Zimmerman is seeking a permanent injunction barring the sanctions, which, he said, have become so widespread "that they appear to have become institutionalized in the soft-drink industry."
"These anti-competitive practices ultimately harm the consumer because retailers are prevented from buying soft drinks at the lowest possible price," Zimmerman said in a statement released yesterday by his office.
James M. Griffith, spokesman for Pepsico, described Zimmerman's antitrust action as "bizarre" and "kind of ironic," adding that the sanctions imposed by Pepsi's bottlers are allowed under the Soft Drink Interbrand Competition Act enacted by Congress in 1980.
"It not only allows (the sanctions), but demands you enforce it," said Griffith, adding that the fines and boycotts are a nationwide standard in the soft-drink industry. "There is nothing unusual, special or unique about the situation in Pennsylvania. We're all bound by it" -the Soft Drink Act.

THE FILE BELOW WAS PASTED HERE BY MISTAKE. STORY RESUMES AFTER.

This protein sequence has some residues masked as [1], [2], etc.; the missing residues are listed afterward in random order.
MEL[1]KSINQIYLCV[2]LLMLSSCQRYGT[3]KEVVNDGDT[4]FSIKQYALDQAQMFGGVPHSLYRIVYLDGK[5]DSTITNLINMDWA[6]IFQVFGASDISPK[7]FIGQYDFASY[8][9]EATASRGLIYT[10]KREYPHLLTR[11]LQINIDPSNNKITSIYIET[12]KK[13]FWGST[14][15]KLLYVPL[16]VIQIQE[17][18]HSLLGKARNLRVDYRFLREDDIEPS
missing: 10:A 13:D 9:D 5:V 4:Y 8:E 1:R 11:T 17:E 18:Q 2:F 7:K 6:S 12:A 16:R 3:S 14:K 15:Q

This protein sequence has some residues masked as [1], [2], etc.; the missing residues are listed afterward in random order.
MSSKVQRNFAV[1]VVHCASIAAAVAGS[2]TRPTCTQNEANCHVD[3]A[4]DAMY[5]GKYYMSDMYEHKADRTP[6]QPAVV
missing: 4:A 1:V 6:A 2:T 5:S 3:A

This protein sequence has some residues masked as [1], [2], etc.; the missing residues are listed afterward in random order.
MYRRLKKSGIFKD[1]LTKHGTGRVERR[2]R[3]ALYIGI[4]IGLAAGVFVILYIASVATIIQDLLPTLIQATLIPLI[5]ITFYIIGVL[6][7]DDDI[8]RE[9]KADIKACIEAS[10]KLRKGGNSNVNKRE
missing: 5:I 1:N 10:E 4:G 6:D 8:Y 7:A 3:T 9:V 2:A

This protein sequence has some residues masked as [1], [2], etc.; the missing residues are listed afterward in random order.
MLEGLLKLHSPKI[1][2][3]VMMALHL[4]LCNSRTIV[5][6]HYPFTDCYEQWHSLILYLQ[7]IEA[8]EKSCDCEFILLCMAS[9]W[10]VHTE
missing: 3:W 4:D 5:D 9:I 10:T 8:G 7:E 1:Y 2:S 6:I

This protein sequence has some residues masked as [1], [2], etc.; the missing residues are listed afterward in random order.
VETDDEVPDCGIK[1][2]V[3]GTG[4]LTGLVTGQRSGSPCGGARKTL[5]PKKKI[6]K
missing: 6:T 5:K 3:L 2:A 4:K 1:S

This is the first time such a complaint has been filed against PepsiCo, Griffith said.
In his complaint, Zimmerman said that "some enterprising retailers" in the Harrisburg and Williamsport areas were purchasing large quantities of Pepsi soft drinks from bottlers in their designated territories and selling them to other retailers at wholesale prices.
The retailers that PepsiCo learned about were prevented from purchasing any Pepsi products after that and the bottlers who sold the large quantities were fined by the company, the suit contends.
"It's sort of a shoot-first-then-ask sort of thing," said Robert R. Gentzel, spokesman for the attorney general.
Gentzel said the suit does not provide details on the number of retailers and bottlers punished under the system or on how long the system has been employed.
"Material has been, and is being gathered," Gentzel said.
But PepsiCo spokesman Griffith said the fines and boycotts have been used at least since 1980. and that it is widely known among retailers and bottlers in the industry that territories are protected by contractual agreements, and that sanctions would be imposed if the territories are violated.
"It's a bizarre situation because we're being sued for abiding by the federal law," Griffith said.